The RAD offers mailers postal, e-mail addresses and phone numbers, and can be selected by job function, SIC, employee size, sales volume, SOHO [small office/home office buyers], multibuyers, and executive’s specified buying authority.” According to Ganis, every business site in the country is represented in the database.
And several list firms, including Lake Group Media and Direct Media, will build private databases for clients. This is a particularly good option for large b-to-b catalogers that mail to more than 15 million-20 million names a year, says Ryan Lake, CEO of Rye, NY-based Lake Group.
But consumer catalog marketers can benefit from private databases too, adds Direct Media’s Huntoon. The owner of a private database can rent names, then merge/purge, score, and mail them according to their needs. The database owner pays the list owner only for the names it mails. “In a consumer world, the great majority of mailers have their names in a co-op database,” Huntoon notes. “Why wouldn’t they build one of their own?”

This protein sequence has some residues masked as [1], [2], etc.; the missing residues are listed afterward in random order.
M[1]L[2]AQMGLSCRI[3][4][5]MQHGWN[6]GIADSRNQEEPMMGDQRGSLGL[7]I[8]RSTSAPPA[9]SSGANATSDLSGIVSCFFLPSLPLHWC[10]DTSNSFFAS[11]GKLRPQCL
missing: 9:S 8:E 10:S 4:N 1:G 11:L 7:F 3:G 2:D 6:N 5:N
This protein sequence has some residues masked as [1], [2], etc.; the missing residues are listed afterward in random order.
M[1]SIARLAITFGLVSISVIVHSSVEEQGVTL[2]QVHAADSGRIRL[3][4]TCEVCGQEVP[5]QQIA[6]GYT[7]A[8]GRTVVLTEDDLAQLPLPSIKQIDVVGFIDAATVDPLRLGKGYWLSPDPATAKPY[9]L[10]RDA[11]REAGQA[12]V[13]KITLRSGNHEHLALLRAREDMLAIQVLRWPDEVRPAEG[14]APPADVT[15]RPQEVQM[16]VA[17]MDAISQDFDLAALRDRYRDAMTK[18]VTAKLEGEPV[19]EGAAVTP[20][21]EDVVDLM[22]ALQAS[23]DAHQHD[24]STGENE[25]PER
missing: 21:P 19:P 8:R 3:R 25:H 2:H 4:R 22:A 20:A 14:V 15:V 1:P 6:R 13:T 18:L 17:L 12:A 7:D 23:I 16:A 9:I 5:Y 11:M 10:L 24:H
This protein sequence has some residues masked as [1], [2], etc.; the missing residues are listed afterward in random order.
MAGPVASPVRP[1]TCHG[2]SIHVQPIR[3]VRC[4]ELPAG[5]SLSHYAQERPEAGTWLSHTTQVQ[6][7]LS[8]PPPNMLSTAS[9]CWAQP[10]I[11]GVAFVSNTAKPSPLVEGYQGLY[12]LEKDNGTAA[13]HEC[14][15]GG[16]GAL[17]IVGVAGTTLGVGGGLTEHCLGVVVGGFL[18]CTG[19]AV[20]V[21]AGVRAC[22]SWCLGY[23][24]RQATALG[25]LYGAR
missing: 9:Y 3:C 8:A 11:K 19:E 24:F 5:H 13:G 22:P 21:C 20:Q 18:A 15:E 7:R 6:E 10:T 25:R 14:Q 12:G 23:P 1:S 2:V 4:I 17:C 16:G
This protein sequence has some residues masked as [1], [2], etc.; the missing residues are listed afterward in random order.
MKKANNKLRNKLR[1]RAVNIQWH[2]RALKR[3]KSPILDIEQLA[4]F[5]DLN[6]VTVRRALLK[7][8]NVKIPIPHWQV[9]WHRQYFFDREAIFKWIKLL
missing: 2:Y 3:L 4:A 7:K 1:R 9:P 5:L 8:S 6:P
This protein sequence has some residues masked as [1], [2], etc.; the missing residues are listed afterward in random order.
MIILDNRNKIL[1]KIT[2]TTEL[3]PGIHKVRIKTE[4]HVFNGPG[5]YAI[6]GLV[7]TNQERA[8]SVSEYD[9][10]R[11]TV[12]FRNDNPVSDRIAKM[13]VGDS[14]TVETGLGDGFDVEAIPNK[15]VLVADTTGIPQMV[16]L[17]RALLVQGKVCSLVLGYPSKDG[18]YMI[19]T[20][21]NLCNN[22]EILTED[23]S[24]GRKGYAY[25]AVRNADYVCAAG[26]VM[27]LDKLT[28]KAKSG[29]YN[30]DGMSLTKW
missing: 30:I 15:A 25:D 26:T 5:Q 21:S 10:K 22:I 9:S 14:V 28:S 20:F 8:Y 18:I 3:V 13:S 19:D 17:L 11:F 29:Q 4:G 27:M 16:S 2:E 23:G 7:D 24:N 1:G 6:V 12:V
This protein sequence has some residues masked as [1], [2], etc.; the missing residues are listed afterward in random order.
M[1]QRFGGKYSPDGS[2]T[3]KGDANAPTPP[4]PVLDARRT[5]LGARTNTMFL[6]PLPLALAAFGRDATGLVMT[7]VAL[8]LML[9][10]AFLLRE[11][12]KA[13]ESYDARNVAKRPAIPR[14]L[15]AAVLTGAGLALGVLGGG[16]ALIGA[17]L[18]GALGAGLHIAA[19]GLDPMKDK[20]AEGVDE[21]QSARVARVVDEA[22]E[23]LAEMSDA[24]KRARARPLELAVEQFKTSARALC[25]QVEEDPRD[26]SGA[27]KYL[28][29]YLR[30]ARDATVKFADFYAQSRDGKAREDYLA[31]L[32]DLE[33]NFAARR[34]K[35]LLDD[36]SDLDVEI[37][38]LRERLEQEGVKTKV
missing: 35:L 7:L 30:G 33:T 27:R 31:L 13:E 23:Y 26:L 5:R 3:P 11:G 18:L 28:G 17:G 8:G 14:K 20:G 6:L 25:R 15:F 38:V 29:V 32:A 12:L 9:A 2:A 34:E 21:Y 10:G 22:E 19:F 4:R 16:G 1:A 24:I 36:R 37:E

12% of catalogers don’t know how many purchases a customer must make before they are making a profit from him.
Source: Catalog Age 2003 Benchmark Report on Marketing